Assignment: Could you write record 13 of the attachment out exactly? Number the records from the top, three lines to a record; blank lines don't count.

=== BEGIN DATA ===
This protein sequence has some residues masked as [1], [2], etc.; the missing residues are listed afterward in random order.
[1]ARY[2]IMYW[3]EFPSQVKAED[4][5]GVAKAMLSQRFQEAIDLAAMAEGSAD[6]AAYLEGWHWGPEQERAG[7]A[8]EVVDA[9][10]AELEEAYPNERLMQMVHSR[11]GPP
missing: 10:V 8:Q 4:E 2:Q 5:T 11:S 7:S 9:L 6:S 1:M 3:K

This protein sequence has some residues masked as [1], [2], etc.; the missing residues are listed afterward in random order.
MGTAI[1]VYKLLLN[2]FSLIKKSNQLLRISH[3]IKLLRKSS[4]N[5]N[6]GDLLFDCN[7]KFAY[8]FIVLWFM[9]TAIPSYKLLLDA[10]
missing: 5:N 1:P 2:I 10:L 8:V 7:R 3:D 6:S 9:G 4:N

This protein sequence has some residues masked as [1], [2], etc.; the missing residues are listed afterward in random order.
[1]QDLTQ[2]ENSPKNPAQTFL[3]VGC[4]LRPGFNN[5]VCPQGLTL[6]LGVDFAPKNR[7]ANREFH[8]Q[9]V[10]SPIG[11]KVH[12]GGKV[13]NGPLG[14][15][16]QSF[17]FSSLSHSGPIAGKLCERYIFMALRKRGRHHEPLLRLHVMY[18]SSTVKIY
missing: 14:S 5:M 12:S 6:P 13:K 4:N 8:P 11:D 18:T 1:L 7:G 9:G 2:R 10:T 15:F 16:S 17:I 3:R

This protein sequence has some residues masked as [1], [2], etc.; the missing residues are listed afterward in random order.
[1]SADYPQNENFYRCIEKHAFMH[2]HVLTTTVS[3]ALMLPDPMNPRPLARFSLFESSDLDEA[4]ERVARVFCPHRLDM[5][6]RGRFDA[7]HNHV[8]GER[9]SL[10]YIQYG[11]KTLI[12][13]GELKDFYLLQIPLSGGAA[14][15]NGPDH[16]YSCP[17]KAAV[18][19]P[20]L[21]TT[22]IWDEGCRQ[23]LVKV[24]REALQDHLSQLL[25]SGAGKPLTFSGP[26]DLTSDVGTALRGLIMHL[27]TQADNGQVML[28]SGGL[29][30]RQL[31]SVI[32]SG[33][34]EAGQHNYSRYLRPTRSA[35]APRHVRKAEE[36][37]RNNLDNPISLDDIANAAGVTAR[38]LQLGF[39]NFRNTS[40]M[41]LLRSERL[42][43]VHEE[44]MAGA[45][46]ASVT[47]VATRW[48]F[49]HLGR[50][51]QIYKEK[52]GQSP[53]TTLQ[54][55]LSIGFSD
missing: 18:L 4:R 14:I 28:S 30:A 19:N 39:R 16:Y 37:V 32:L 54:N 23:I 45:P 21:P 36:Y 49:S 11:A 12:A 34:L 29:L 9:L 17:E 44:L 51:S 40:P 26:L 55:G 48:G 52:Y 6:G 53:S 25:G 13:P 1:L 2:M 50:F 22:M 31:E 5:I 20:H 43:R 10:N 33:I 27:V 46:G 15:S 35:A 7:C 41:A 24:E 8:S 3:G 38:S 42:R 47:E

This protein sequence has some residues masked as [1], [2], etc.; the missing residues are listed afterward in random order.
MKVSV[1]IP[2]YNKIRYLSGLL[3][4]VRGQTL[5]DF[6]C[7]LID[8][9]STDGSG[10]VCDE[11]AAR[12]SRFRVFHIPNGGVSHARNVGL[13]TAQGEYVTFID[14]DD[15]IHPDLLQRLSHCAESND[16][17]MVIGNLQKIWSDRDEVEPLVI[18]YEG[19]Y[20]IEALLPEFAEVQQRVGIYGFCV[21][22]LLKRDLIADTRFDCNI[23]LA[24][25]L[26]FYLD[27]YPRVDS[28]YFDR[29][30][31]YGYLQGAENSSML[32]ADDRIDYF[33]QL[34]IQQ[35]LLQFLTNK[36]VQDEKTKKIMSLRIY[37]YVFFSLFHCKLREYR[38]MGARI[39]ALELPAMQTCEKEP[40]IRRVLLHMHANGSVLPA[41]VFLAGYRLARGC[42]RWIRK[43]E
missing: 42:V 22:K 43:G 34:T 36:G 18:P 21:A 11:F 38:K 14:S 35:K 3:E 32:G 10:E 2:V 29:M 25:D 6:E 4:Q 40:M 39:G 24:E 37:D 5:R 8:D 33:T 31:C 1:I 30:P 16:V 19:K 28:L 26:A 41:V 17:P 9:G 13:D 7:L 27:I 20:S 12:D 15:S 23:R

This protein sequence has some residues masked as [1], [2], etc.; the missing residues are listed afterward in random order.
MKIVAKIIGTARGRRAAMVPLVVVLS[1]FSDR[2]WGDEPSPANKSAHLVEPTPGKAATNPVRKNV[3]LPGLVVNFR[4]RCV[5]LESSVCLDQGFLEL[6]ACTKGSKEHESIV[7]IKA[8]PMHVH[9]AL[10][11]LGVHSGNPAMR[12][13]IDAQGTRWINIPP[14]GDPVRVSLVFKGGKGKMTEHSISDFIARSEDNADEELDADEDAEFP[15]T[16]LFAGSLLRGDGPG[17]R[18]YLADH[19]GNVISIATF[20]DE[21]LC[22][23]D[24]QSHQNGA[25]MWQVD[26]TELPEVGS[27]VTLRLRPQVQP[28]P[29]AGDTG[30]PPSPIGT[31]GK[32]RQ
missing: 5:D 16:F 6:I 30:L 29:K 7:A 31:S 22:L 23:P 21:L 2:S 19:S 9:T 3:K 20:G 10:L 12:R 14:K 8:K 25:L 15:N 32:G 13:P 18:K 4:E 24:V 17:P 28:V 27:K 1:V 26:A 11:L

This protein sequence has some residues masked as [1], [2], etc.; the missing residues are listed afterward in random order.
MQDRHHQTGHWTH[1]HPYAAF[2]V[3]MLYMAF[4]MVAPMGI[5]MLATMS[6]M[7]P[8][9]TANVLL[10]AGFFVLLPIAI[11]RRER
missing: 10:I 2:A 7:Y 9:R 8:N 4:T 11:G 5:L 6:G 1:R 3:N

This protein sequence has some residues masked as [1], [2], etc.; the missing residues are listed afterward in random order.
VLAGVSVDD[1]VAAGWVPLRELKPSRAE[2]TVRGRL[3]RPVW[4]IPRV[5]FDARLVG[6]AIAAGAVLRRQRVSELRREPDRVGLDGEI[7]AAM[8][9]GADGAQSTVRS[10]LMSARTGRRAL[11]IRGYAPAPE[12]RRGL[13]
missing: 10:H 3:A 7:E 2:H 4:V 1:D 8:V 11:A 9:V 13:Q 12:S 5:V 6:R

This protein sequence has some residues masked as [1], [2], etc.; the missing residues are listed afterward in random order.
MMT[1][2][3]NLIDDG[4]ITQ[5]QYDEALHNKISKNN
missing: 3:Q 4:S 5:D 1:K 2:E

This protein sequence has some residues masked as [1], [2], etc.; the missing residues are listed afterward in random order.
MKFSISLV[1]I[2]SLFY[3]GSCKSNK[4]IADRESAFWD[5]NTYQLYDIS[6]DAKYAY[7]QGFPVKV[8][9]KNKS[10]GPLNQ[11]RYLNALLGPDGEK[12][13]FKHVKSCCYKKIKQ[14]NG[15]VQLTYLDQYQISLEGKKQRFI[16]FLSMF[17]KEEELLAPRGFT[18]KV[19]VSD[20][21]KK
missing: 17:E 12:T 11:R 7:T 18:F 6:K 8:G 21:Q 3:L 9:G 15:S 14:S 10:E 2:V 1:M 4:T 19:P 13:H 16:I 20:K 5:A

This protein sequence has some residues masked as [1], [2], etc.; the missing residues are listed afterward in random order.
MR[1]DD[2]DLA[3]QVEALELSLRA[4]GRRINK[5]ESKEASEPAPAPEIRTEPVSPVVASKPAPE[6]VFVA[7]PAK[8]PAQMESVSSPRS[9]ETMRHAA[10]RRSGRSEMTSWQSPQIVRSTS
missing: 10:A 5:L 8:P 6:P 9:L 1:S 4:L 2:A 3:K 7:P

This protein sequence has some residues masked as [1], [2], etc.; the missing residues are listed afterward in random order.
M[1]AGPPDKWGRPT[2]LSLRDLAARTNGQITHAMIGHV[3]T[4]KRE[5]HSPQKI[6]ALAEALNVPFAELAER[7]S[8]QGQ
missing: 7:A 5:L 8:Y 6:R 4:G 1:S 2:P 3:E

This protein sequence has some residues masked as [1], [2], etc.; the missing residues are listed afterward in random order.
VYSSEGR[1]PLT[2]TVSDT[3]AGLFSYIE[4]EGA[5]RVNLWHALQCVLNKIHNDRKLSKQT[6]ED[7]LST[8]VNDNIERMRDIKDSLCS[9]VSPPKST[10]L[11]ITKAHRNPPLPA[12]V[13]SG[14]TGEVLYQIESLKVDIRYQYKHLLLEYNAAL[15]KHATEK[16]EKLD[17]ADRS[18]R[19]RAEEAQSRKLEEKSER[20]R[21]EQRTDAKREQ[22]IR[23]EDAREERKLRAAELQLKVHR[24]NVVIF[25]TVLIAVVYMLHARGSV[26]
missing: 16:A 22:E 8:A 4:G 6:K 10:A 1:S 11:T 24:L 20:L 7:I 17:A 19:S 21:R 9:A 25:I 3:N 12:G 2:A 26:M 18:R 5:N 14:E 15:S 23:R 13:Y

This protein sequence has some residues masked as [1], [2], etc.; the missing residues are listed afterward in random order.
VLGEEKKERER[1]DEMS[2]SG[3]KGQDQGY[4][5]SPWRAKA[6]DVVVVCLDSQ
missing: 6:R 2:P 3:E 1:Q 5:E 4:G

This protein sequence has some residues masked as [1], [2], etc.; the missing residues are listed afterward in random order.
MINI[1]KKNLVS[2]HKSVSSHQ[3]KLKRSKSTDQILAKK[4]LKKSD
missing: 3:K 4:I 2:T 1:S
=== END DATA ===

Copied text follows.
This protein sequence has some residues masked as [1], [2], etc.; the missing residues are listed afterward in random order.
VYSSEGR[1]PLT[2]TVSDT[3]AGLFSYIE[4]EGA[5]RVNLWHALQCVLNKIHNDRKLSKQT[6]ED[7]LST[8]VNDNIERMRDIKDSLCS[9]VSPPKST[10]L[11]ITKAHRNPPLPA[12]V[13]SG[14]TGEVLYQIESLKVDIRYQYKHLLLEYNAAL[15]KHATEK[16]EKLD[17]ADRS[18]R[19]RAEEAQSRKLEEKSER[20]R[21]EQRTDAKREQ[22]IR[23]EDAREERKLRAAELQLKVHR[24]NVVIF[25]TVLIAVVYMLHARGSV[26]
missing: 16:A 22:E 8:A 4:G 6:K 10:A 1:S 11:T 24:L 20:L 7:I 17:A 19:S 21:R 9:A 25:I 3:N 12:G 2:A 26:M 18:R 5:N 14:E 15:S 23:R 13:Y